If you have an ACS member number, please enter it here so we can link this account to your membership. (optional)

ACS values your privacy. By submitting your information, you are gaining access to C&EN and subscribing to our weekly newsletter. We use the information you provide to make your reading experience better, and we will never sell your data to third party members.



Movers And Shakers

C&EN Talks With Eastman’s Godefroy Motte

Chemical maker’s non-conforming board member outlines firm’s route to sustainable chemical production

by Alex Scott
June 29, 2015 | A version of this story appeared in Volume 93, Issue 26

Credit: Alex Scott
Motte showing several products that contain Eastman materials.
Photograph of Godefroy Motte.
Credit: Alex Scott
Motte showing several products that contain Eastman materials.

Godefroy Motte is an anomaly. Not because he’s a Frenchman based in London working for a U.S. company—Eastman Chemical—but because he is the rare chemical company executive who is both board member and head of sustainability.

Sustainability is an issue that often receives lip service in the chemical industry. And with Motte’s office located 4,000 miles from Eastman’s Kingsport, Tenn., headquarters, it would be easy to assume his role is a marginal one. But Motte, a straight talker who is also head of the firm’s supply-chain activities, makes it clear he has no problem getting his voice heard—or sustainability strategies delivered—across the Eastman enterprise.

Motte took up his role as head of sustainability in 2011. High on his list of priorities is the acceleration of a program to introduce more sustainable production processes and products. Motte is bringing in his other role—head of Eastman’s supply chain—to work toward a company-wide low-environmental-impact, high-efficiency chemical supply chain.

Motte is a detail man. Meeting for a coffee in London, he slides over a small case containing about 20 products that use Eastman materials, including tape, Mentos, a toothbrush, and Wrigley’s gum. “This is what we do,” he says, holding up a rubber duck made with Eastman’s phthalate-free plasticizers.

Products Eastman makes that can be classified as sustainable can give the firm’s customers a potential market advantage, cut resource use within Eastman, and reduce the burden on the environment, he says.

“At Eastman, we say that sustainability is the ability to ‘show your heart and use your head,’ ” he says. “ ‘Show your heart’ is what we have been doing for many years to protect our employees and the environment in communities where we operate, to reduce our energy and our waste. It has a tangible impact on our bottom line. ‘Using your head’ is when you move into the innovation stage, taking a proactive and transformational approach to sustainability by engaging with your customers,” he adds.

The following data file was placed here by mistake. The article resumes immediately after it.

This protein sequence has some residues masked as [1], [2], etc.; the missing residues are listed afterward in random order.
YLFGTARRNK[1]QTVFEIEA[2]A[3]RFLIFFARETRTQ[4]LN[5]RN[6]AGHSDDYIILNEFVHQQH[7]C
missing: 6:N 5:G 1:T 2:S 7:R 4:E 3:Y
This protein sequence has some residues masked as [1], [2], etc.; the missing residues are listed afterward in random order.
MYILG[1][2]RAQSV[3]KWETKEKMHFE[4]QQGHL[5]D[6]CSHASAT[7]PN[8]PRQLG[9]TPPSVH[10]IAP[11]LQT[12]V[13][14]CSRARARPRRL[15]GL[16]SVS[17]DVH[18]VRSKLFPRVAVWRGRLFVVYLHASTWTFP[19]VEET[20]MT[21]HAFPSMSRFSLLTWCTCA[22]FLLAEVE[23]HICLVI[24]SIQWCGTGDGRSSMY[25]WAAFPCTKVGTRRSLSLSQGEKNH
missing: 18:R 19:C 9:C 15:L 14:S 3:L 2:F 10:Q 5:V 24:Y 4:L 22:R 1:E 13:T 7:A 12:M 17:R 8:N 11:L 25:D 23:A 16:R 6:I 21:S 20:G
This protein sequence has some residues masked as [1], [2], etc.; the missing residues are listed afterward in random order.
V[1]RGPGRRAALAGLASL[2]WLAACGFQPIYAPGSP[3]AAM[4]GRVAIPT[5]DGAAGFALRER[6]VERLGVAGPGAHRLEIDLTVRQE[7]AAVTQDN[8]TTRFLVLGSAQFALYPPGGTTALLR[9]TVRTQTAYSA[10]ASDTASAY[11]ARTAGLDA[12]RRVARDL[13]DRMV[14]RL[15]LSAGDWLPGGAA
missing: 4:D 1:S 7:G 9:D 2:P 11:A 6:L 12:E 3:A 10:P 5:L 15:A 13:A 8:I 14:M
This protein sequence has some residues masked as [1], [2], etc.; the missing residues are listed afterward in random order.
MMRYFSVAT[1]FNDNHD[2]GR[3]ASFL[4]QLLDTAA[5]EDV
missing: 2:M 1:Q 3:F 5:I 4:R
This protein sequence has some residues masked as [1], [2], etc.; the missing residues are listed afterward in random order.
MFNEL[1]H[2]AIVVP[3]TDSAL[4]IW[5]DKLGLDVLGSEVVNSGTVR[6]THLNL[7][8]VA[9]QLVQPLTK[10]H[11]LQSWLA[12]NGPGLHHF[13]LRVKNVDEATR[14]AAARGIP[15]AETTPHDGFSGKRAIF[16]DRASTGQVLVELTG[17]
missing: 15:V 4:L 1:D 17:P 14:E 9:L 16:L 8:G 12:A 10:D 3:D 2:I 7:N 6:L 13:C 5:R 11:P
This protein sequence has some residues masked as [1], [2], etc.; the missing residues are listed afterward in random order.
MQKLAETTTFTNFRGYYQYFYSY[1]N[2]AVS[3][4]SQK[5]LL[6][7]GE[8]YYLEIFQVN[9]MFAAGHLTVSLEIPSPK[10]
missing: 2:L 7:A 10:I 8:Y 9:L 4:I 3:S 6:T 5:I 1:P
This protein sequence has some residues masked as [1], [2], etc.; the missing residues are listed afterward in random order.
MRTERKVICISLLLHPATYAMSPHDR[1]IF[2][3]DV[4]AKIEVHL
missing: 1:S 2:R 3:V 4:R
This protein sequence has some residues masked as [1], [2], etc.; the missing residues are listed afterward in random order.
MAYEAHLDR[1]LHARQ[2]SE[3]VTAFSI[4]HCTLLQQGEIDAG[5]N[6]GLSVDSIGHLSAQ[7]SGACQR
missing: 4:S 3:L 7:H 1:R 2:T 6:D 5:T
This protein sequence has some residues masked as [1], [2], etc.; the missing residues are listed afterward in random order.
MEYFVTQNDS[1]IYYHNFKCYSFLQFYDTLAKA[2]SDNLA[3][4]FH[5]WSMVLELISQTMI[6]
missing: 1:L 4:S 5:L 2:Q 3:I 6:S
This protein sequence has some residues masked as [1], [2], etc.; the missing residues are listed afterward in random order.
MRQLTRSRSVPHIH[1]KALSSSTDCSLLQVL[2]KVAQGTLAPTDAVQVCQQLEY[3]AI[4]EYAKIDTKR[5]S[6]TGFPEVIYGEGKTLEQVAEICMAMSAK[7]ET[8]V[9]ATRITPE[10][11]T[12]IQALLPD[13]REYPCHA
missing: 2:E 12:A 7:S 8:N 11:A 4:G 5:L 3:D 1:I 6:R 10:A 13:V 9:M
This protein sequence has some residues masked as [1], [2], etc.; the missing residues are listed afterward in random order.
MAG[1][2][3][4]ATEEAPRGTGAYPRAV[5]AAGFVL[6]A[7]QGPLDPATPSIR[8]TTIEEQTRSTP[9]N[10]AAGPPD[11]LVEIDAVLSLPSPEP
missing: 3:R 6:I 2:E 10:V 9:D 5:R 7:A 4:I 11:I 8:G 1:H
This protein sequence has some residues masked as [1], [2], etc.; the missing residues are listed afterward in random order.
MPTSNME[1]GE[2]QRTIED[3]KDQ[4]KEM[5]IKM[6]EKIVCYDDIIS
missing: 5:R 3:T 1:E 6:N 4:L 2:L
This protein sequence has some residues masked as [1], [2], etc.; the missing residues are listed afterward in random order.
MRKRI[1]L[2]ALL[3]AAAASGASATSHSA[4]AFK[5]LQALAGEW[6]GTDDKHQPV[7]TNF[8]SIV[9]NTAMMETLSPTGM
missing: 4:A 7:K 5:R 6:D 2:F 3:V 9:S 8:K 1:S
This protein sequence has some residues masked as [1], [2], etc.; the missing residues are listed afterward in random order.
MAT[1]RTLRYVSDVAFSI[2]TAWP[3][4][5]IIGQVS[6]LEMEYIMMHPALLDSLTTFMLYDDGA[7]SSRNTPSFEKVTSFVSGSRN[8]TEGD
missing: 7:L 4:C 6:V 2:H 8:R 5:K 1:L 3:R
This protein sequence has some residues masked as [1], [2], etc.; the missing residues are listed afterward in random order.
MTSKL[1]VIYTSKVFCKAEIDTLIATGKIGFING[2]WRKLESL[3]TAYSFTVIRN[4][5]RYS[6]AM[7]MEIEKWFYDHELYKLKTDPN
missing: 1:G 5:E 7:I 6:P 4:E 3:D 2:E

“One of our corporate sustainability goals is to ensure that two-thirds of our revenues from new product launches are ‘sustainably advantaged’ by the end of this year. We are well on track to achieve that goal,” he says. An example is Eastman’s Omnia solvent, introduced in 2014, which has an “excellent” toxicology profile and is biodegradable but provides enhanced solvent performance, Motte says.

Motte gets a little frustrated that companies are choosing not to implement more sustainable, novel formulations because they are more expensive to purchase or require investment in technology or capital projects. “This may be because, ultimately, most consumers won’t pay more for sustainable products, unless they see the link with health, safety, and wellness,” Motte says. “The problem is that innovation does add cost.”

But Motte is an optimist and says he relishes solving such mountainous problems. The solution lies in collaboration and engagement with the entire value chain. It can only be done “if all partners are taking courageous leadership,” he says.

Now in his late fifties, Motte used to climb actual mountains. In the past, he summited major European peaks including the 16,000-foot Mont Blanc, the highest mountain in the Alps. Today, he has “adjusted to easier sports” such as the 10K run he aims to do weekly in London.

Looking ahead, one area where Motte sees extraordinary opportunity for Eastman is in adopting a “circular economy” approach to chemical manufacturing. In the circular economy, products are designed at the earliest stage to be recyclable and nontoxic so as to avoid resource scarcity and minimize environmental impact. “This is the future, and not only for Eastman,” he says.

Motte rejects the notion that Eastman’s coal-to-chemicals activities in Kingsport compromise the firm’s ability to be truly environmentally sustainable. Using energy from the coal to make steam for chemical production makes Eastman one of the most energy efficient firms in the chemical industry, Motte says.

As to why a Frenchman would choose to live in London: Motte left France in 1992 for a two-year assignment in the U.S. and never returned. He has moved 17 times with Eastman. He and his wife, Veronique, moved to London simply to follow their three children, who were all educated in England and now work there.

A chemical engineer by training, Motte has continued to study since joining Eastman in Paris in 1985. Completing the Advanced Management Program at Harvard Business School in 2008 was “truly a turning point in my career,” he says. “I certainly expanded my knowledge and became comfortable with my leadership style.”

It made him determined that he should head up sustainability at Eastman. But he didn’t walk into the job. “I had to ask for the job several times,” he says.  



This article has been sent to the following recipient:

Chemistry matters. Join us to get the news you need.